On June 28, 1996, Respondent filed an application for PCR alleging he did not have a clear understanding of the consequences of his guilty plea. He claimed his guilty plea was not entered into voluntarily, knowingly, and intelligently because he was under the impression he would get concurrent time for all offenses. Respondent claims he thought the plea negotiations were binding on the court and he was unaware that the sentencing judge could deviate from these negotiations. Instead of receiving the negotiated plea, 15 years concurrent, Respondent received concurrent sentences and one 15 year sentence suspended with five years probation, consecutive. Respondent sought PCR because the 15 year consecutive sentence, suspended adversely affected his parole eligibility. Respondent wants a new trial on all offenses in hopes of getting only concurrent sentences.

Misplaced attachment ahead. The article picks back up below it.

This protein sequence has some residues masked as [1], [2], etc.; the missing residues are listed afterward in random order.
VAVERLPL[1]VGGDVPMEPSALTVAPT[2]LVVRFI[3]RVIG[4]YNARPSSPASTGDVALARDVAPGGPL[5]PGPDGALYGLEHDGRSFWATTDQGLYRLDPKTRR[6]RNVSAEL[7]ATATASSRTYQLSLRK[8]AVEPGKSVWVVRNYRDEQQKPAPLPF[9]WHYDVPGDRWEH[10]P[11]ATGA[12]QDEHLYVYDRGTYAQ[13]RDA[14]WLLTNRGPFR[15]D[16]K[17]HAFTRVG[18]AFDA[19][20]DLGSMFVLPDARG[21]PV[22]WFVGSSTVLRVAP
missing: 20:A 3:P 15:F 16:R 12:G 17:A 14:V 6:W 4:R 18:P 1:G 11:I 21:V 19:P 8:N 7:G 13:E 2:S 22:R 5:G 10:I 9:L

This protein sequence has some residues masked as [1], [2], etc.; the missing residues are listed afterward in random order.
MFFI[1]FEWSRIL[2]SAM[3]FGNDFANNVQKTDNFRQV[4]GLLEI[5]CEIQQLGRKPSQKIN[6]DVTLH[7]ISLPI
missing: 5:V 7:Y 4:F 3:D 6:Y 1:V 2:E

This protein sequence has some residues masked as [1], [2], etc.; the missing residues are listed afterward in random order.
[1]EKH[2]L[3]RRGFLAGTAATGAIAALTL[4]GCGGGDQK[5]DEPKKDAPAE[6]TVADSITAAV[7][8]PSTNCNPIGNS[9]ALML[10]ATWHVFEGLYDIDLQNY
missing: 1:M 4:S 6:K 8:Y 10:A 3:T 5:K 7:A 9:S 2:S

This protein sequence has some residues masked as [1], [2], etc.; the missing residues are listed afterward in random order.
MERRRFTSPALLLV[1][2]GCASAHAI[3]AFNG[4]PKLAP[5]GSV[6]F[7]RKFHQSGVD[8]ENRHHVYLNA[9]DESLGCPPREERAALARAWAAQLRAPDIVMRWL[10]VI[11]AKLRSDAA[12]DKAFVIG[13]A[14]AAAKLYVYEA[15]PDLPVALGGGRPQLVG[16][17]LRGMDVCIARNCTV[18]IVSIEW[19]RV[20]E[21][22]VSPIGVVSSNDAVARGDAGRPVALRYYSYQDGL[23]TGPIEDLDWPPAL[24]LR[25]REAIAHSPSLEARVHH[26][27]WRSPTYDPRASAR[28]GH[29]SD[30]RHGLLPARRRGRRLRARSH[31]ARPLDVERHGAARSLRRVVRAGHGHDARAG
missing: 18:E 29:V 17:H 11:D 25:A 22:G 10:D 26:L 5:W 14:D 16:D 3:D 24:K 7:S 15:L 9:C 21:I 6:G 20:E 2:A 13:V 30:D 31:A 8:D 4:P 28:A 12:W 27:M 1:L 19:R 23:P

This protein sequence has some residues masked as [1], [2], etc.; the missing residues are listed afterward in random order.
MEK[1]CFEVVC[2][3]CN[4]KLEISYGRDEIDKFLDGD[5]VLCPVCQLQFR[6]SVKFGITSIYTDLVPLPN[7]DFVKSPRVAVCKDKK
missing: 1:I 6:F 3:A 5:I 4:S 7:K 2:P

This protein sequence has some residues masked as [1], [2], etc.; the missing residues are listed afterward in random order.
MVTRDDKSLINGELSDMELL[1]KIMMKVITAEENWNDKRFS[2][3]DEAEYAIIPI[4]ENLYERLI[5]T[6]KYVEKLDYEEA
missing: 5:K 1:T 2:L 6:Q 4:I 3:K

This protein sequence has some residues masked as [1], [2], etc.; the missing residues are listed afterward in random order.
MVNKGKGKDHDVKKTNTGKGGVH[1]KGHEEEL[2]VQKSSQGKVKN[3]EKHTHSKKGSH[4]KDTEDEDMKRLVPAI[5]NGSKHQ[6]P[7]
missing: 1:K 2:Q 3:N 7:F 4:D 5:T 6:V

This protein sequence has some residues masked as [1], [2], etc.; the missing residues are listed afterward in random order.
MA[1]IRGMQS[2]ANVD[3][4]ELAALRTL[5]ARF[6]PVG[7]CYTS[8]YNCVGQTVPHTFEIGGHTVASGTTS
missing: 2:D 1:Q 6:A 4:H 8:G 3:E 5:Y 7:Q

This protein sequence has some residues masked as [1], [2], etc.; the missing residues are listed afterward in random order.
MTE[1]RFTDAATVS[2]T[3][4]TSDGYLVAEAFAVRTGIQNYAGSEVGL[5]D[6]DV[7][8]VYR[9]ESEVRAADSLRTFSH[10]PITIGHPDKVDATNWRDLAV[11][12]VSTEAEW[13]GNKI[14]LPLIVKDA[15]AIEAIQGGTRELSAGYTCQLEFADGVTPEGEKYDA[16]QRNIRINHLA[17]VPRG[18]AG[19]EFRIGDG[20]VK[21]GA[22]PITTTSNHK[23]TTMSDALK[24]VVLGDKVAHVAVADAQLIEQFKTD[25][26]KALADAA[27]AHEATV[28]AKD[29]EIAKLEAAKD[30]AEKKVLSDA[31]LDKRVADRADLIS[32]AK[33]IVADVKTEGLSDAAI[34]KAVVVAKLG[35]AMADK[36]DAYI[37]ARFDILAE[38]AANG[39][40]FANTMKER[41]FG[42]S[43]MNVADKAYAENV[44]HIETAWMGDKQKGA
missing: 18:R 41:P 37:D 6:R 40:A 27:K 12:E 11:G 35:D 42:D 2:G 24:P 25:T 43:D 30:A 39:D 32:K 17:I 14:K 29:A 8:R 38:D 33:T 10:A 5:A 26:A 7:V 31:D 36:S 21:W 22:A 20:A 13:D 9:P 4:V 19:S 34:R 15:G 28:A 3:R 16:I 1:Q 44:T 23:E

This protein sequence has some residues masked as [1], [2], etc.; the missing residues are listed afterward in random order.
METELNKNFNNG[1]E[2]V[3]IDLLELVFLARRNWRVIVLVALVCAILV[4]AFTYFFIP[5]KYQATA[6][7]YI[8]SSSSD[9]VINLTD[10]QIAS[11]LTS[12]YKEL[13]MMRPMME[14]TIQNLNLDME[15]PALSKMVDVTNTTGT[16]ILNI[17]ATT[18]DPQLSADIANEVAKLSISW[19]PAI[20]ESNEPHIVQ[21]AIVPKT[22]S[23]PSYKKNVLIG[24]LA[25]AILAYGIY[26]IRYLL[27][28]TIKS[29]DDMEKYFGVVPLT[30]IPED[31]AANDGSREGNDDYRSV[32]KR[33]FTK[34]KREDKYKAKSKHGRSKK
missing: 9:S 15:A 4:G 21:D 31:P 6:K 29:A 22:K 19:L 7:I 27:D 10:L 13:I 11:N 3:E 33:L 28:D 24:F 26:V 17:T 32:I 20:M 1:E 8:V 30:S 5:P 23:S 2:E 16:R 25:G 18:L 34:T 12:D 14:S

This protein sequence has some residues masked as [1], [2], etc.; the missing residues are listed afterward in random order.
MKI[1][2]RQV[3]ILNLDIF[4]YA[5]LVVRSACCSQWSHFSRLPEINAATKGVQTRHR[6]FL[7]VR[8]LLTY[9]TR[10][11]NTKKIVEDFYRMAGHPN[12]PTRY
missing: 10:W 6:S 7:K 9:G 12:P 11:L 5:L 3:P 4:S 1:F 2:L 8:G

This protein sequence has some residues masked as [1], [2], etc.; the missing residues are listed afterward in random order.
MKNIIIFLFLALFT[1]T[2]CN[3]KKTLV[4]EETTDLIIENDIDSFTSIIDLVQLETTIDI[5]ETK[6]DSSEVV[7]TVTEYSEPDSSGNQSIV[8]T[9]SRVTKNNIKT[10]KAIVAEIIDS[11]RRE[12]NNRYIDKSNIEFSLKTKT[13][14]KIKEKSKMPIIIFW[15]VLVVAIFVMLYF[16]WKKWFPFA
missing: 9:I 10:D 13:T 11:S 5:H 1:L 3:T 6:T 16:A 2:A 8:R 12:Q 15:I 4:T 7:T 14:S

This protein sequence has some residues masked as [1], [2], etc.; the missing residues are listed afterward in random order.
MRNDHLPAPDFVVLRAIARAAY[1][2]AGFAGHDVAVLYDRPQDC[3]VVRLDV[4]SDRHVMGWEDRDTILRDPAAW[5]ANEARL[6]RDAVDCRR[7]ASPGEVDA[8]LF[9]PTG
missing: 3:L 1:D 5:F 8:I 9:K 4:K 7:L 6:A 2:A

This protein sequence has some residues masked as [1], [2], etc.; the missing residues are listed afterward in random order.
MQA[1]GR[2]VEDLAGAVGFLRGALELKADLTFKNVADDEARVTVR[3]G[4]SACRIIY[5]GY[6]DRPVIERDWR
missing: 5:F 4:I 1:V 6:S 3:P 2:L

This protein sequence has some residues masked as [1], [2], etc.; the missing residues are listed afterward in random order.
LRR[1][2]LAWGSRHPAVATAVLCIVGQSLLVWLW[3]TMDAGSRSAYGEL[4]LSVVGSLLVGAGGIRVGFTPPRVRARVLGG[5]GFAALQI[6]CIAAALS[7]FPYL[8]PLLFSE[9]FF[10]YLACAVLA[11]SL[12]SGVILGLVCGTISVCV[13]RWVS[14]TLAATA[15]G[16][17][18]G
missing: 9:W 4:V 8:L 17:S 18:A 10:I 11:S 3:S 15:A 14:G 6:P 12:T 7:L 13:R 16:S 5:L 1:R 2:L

After an evidentiary hearing, the PCR court granted Respondent relief. The PCR judge found that Respondent believed a guilty plea would assure him a 15 year concurrent sentence. The PCR judge ordered that PCR be granted and the case remanded for a new trial because: (1) the trial judge did not question Respondent to determine whether he understood that the trial court did not have to sentence him to a fifteen year concurrent sentence in accordance with the terms of his negotiated plea; and (2) Respondent's attorney was ineffective for not asking the sentencing judge to reconsider Respondent's sentence at the close of the plea hearing. The

339 S.C. 33
State appealed arguing there was no evidence to support the PCR court's finding that Respondent involuntary entered his guilty plea. The sole issue on appeal is
Whether the PCR judge erred in finding the Respondent's guilty plea was involuntary where the sentencing judge failed to inform the Respondent that the trial court did not have to sentence him to a 15 year concurrent term as suggested by the negotiated plea agreement?

LAW/ANALYSIS

The State argues the record does not support the PCR court's finding that Respondent's guilty plea was involuntary. We agree.

I. Standard of Review